State health officials say they won’t be done watching for the spread of Ebola for at least another year. The Minnesota Department of Health is currently monitoring 47 residents who traveled from the West African countries ravaged by the deadly virus. As of Sunday, the state had cleared 216 travelers after a 21-day monitoring period. No cases have been confirmed in Minnesota.
The state Health Department has set up a hotline to answer Minnesotans’ questions about Ebola and precautions against the disease. The line will be staffed during regular business hours, from 8 a.m. to 4:30 p.m., Monday through Friday.
A Minnesota expert on infectious diseases is criticizing the handling of the Ebola outbreak. A symposium on the Ebola crisis was held today at Johns Hopkins in Maryland.
A nurse is now a patient after becoming the first person to catch the Ebola virus in the United States. Here in the Twin Cities, hospitals have precautions in place in case the Ebola virus spreads to Minnesota.
The threat of Ebola in the United States has hospitals in the Twin Cities making sure they’re prepared for a potential case here. Regions Hospital in St. Paul, Minn. began making an Ebola plan right after they heard about the outbreak in West Africa this summer.
A nationally renowned bio-security expert says the recent cases of the Ebola virus may turn into the largest outbreak we’ve ever seen. Dr. Michael Ostherholm is the director of the Center for Infectious Disease Research and Policy, as well as a professor at the University of Minnesota.
Health officials say 22 states now have confirmed cases of an unusual respiratory illness in children. An uncommon virus — enterovirus 68 — is causing the illnesses.
The Minnesota Department of Health says they have a identified a case of enterovirus 68 in a child who was hospitalized with acute respiratory symptoms.
A Pope County woman has become Minnesota’s first confirmed case of West Nile virus this season. She was diagnosed with the virus on Aug. 2, according to David Nietzel with the Minnesota Department of Health. He says most often people can have it and not know it.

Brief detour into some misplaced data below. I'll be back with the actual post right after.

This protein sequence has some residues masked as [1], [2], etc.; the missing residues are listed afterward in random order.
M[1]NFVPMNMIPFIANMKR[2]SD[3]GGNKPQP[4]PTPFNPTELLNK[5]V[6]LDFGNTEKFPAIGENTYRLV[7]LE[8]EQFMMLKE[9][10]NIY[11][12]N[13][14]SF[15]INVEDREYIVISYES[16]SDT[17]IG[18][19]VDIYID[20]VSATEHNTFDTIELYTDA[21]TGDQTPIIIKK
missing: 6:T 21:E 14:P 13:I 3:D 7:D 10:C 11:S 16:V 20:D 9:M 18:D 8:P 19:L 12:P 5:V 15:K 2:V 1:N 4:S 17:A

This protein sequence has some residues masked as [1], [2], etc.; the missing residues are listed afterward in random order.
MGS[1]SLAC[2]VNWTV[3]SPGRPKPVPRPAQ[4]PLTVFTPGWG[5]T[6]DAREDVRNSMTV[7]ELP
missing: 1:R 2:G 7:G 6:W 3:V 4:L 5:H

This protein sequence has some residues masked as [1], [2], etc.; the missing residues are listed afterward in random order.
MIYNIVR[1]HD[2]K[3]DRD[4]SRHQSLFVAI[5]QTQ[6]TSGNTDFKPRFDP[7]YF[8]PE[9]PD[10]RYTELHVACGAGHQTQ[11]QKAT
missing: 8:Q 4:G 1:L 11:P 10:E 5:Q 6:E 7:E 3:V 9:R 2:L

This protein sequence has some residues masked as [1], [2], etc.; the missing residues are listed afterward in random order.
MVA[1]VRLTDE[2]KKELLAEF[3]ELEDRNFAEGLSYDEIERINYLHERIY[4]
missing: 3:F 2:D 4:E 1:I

The CDC and WHO claim they are hard at work tracking 100 people that may have come in contact with the deadly MERS virus.
State officials in the Upper Midwest are cautioning horse owners about a virus that spreads easily among the animals and can lead to breathing problems, abortions and nervous system disorders.
Authorities are investigating an outbreak of norovirus at the Minnesota Veterans Home that may have been connected to four deaths last weekend. As of this point, officials said that there has been only one hospitalization they have confirmed to be connected with the outbreak.
An illness that only affects pigs is making its way across the Midwest, including here in Minnesota. The Porcine Epidemic Virus (P.E.D.) killed more than 7,000 pigs at a facility near Good Thunder last December. Pork producers say newborn piglets are most susceptible, and it’s always fatal. The virus’ devastation cost the facility about $500,000.
The Minnesota Supreme Court has rejected a prosecutor’s effort to reinstate the conviction of an HIV-positive man accused of passing the virus to another man.
Two more people have died and another 226 have been sent to the hospital in Minnesota due to influenza, according to the Minnesota Department of Health.
If you heard Julio Ojeda Zapata, tech writer for the St. Paul Pioneer Press, this morning with Jordana Green, he shared with us what to do if we are hit Monday by the DNSChanger malware. […]
After police received numerous complaints of sick raccoons, Cottage Grove residents are being warned to take precautions with their children and pets.
The Wisconsin Humane Society has temporarily suspended dog adoptions after discovering a puppy has a potentially deadly virus.
The Minnesota Department of Natural Resources (DNR) said a virus is to blame for the killing of 200-300 Minnehaha Creek carp in June.
When you think of a bad cold, most think of it happening during the winter. But a summer cold may actually be worse for you to deal with.
A Northern Minnesota woman has died from a brain infection due to Powassan virus, marking the state’s first death from the tick-borne disease.
A study released tonight said that half the men in the U.S. could be infected with the most common sexually transmitted virus.
The flu is now officially considered widespread across Minnesota, according to the Department of Health.